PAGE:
Rock at the Roadside
Poet and artist Saeko Ogi’s latest collection, Rock at the Roadside, features an array of Japanese poems in translation, with the assistance of Amelia Fielden, and travels from her life in Japan to her more recent experiences in Australia. There is peace to be found in gardens and many tanka dotted throughout this collection illustrate how Saeko—who is living on the banks of a lake—is inspired by her environment.
|ISBN 9781922332349 (PB, 212pp);
140mm x 216mm
|AUD $26||USD $18||NZD $28||GBP £12||EUR €14|
|ISBN 9781922332356 (eBook)||AUD $13||USD $9||NZD $15||GBP £6||EUR €7|
A layered life story that encompasses long term citizenship of two different nations, Rock at the Roadside retains reader interest throughout. The author does not shrink from giving voice to the tragedies and hardships of wartime and postwar years. Accounts of her childhood experiences and those of her family are moving and convincing. They provide yet another example of how the Japanese genre of tanka, when compellingly written and expertly translated, can cross boundaries of time, place and of diverse cultures to be shared around the world. Insights into the challenges the author faced upon migrating from the country of her birth constitute another strong component of the book. Realities of older age emerge but so too the benefits of tackling something new; maintaining confidence and purpose. Rock at the Roadside is an innovative tanka collection to be treasured.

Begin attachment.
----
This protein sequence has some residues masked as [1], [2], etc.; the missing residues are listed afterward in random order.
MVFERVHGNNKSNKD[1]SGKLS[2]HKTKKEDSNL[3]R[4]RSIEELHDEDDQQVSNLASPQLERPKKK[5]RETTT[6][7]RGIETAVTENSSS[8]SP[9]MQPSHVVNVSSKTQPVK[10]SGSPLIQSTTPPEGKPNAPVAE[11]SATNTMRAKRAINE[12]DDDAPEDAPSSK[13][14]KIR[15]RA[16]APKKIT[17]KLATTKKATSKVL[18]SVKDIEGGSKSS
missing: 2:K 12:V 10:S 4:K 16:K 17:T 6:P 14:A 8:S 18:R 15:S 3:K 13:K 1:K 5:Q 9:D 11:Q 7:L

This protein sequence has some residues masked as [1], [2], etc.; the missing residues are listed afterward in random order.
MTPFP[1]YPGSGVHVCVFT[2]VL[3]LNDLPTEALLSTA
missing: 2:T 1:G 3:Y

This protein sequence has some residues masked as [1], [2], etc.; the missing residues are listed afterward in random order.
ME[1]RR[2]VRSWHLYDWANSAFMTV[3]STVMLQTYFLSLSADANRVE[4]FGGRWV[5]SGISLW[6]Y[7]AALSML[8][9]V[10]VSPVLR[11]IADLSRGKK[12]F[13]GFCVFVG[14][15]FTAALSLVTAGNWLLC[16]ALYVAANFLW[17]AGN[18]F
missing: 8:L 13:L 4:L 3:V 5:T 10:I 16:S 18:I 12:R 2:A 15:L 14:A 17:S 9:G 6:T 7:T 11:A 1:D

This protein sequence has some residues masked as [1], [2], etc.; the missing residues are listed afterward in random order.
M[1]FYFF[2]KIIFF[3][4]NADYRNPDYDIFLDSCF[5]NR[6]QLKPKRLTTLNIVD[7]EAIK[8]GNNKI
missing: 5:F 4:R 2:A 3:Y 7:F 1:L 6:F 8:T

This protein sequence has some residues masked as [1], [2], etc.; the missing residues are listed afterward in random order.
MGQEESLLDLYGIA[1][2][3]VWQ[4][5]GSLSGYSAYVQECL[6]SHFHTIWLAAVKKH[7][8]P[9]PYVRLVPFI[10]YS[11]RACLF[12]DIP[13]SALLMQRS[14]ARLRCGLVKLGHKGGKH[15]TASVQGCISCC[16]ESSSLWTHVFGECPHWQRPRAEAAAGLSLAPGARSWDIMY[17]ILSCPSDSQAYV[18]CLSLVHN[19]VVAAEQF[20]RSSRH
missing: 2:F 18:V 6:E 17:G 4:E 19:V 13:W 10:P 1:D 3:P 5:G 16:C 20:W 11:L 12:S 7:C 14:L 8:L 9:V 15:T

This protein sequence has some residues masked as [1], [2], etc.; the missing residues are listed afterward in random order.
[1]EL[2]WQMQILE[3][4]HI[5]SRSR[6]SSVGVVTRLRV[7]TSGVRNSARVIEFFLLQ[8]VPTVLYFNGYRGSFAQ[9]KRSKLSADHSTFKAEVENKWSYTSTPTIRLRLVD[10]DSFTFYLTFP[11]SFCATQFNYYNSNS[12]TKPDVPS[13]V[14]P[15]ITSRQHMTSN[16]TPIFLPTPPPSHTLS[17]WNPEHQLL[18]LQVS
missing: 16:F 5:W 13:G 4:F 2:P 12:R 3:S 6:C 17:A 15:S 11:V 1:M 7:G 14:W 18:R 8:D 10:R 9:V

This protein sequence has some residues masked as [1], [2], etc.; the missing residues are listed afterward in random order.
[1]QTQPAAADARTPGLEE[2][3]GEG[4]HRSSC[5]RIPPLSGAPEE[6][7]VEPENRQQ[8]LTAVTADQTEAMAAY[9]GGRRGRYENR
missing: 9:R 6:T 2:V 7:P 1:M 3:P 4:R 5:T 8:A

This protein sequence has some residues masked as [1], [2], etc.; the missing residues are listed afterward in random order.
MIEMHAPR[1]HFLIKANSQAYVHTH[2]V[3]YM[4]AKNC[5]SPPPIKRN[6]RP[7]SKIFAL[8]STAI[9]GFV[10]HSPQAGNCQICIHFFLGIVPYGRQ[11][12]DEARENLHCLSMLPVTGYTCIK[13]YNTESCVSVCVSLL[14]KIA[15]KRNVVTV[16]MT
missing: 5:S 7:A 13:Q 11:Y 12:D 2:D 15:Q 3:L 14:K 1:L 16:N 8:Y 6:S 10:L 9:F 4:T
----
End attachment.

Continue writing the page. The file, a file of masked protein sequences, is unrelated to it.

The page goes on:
– Beverley George, Founder and editor, Eucalypt: a tanka journal, issues 1-21; 2006-16
Rock at the Roadside is the culmination of many years of poetic creation by Saeko Ogi. It tells of a life lived deeply across two continents, the Japan of her childhood and the Australia she now calls home. The poems of the past recall the taste of Japan and others carry the dry bush heat of the Australian summer, though the golden fluff of the wattle settling on her weary shoulders bring heart’s ease. Ogi’s canvas is broad as she explores her responses to the natural environment of Australia, then new to her poetic landscape. Her sharp-sighted observation of nature and ordinary life, and of her imagined landscapes, draw us deep into her world as a poet bridging Japan and Australia. Her unique ascetic sensibilities are influenced by both countries and the poems piece together the rich mosaic of her life. Amelia Fielden’s masterful translations bring Ogi’s world to life.
– Dr Carol Hayes, Japanese Studies, Australian National University
through the vast sky
oh bird, where do you go
draws on the ground
by cows’ breath
Asahi newspaper Haiku Column; Three haiku selected by Kaneko Tōta
the full moon
I wait for it to be visible
from my pillow
sweeping fallen leaves
gathers the scent
my feet too
leave the earth